This really got me thinking, do club photographers avoid bigger people in the hopes that when they publish their pictures people will see the ideal body type they have been conditioned to want so badly? Will this make us want to go to the club in the hopes that we could be ideal too?

100 per cent of students can't be wrong.

With the average size of women in 2018 to be a 14/16 and the average size for a man to be a medium/large, it is quite alarming that club photographers seem to steer clear of bigger people to try and adhere to the ridiculous ideals that are drummed into young people every single day.

Using only "social media perfect" people to promote events is really damaging to our mental health because we see those pictures and automatically go searching for something, anything, that can make us as similar to the people in the pictures as possible. Sometimes this can have devastating consequences, with 58 per cent of students admitting to wishing they could have plastic surgery to be more social media acceptable and with others saying that this issue "pushed them to eat less" and how they have "wasted time worrying about food and weight loss, when they could have been out with friends".

Do I (on the right) wish I looked thinner? A little bit. Do I wish I had more wine in my glass? Absolutely.

Following these findings I reached out to the three most popular nightclubs in Sheffield: The Leadmill, Code and Plug for a comment on whether this is just an unfortunate coincidence or whether there is some truth in the matter.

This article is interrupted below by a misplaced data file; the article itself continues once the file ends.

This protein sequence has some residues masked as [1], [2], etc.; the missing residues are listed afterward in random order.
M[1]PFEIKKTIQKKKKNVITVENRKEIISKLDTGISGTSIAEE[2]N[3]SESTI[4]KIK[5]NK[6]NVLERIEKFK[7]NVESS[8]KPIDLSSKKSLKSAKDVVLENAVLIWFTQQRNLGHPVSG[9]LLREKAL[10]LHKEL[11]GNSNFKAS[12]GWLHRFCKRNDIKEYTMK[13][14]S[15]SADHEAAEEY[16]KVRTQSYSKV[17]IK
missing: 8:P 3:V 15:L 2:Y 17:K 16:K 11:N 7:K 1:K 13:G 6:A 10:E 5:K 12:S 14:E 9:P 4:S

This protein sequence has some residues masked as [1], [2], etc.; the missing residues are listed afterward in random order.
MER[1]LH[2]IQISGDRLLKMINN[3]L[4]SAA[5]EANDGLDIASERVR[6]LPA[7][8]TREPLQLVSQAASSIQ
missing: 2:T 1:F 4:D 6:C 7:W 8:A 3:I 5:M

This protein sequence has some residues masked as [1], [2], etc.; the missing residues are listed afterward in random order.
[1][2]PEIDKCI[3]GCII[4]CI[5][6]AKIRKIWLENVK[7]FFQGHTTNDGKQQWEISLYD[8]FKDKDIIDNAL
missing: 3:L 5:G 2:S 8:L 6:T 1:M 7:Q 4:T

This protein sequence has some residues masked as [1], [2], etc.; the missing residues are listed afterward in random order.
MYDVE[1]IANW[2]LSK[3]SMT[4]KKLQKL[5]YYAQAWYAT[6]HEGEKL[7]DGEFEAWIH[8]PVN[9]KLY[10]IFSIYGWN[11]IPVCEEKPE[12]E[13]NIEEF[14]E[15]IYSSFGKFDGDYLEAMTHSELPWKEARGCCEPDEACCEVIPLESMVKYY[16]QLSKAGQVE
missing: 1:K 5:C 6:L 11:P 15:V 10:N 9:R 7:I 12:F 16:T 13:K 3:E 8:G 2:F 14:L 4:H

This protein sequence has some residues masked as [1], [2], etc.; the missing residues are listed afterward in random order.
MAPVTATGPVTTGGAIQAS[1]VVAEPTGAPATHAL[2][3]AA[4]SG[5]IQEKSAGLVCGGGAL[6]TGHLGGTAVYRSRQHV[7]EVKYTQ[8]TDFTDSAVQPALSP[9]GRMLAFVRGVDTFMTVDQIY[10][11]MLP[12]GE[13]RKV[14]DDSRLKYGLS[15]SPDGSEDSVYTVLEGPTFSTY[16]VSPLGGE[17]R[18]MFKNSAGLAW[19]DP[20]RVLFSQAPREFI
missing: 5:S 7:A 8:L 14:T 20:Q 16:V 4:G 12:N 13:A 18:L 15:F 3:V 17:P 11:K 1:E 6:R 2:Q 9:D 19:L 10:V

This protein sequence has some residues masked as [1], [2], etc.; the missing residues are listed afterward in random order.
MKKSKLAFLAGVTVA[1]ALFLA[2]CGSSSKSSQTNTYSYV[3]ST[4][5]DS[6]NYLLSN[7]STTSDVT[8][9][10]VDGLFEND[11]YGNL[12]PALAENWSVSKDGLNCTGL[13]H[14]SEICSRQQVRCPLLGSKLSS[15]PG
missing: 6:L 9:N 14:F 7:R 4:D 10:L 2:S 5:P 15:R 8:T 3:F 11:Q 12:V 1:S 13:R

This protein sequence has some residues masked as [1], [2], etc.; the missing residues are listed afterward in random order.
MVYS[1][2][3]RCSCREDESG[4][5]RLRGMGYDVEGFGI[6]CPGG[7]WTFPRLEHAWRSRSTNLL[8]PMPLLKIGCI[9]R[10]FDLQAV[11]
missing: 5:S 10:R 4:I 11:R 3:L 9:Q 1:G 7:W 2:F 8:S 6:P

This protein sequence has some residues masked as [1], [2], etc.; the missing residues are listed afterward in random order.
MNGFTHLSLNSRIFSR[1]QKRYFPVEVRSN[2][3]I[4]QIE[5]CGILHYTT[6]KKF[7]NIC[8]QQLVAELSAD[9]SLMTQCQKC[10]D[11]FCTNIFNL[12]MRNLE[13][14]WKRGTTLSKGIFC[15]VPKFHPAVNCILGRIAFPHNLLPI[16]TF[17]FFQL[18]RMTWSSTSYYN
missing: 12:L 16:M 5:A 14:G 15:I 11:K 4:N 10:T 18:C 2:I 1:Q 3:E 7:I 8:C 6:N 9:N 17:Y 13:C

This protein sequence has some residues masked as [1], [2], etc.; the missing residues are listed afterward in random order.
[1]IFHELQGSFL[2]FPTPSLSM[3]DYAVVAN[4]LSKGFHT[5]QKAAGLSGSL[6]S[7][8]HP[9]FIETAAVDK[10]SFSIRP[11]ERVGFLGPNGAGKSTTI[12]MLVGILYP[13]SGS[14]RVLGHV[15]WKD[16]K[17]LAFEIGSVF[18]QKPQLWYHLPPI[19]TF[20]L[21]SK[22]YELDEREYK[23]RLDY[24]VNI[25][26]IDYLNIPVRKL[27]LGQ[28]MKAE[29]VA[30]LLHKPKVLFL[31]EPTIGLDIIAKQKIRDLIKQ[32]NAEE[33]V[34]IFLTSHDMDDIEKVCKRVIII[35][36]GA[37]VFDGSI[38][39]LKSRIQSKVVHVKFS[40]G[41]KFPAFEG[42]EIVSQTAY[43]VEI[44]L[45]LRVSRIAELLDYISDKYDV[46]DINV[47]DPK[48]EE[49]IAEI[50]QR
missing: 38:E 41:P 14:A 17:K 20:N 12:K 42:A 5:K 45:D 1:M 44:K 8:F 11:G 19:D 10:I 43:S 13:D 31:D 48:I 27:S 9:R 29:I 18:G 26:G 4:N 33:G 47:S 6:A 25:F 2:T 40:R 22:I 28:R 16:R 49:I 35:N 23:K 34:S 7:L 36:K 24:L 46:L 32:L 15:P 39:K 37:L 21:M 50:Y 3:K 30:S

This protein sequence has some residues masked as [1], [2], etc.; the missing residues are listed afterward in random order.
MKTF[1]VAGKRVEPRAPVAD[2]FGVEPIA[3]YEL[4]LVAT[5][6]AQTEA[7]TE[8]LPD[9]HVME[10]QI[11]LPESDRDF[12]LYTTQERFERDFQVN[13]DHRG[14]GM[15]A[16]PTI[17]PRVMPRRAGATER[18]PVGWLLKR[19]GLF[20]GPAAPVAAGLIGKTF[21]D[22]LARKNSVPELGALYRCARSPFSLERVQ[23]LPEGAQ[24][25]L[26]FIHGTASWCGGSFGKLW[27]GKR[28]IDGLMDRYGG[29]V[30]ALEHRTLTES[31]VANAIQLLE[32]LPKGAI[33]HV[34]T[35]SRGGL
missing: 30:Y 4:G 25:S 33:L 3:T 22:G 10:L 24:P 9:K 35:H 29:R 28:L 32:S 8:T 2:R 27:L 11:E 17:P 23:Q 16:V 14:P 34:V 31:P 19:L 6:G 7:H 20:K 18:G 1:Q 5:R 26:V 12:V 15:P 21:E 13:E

Plug has not seen my message as of yet but Code and The Leadmill did reply.

Code said their photographers take two different types of photos, general dancefloor shots and also requests from customers for pictures of them and their group of friends.

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Leadmill told me they don't tolerate or encourage discrimination and for their promotional material they "simply chose the best photos in which people look like they [sic] having the most fun."

This is what The Leadmill had to say.

So according to both of these clubs, students not feeling that all body types are used for promotion material seems to just be a coincidence for them and maybe it is for these particular nightclubs.

They really did seem to care and make it known that every single person is accepted at their night club no matter what – do I believe them? Yes. But do I believe that the problem of representation for all bodies is over? No.

Until every single person with every single body type feels comfortable enough to wear whatever they want to any club, jump in front of a camera and love themselves whilst doing it, not caring what ends up on social media because in the end it just doesn't even matter. That is when I will be happy. I want the post A-Level students joining Sheffield in September to realise that who they are and what they look like is not just good enough but is celebrated.

Pizza over perfect any day!

So not all hope is completely lost, maybe some photographers steer clear of bigger people but maybe some don't – I think the real underlying issue here is why aren't we accepting ourselves enough to just not even care in the first place?

So order that pizza or eat that cake, do whatever makes you genuinely happy, because we can change the world babes, one imperfect club photo at a time.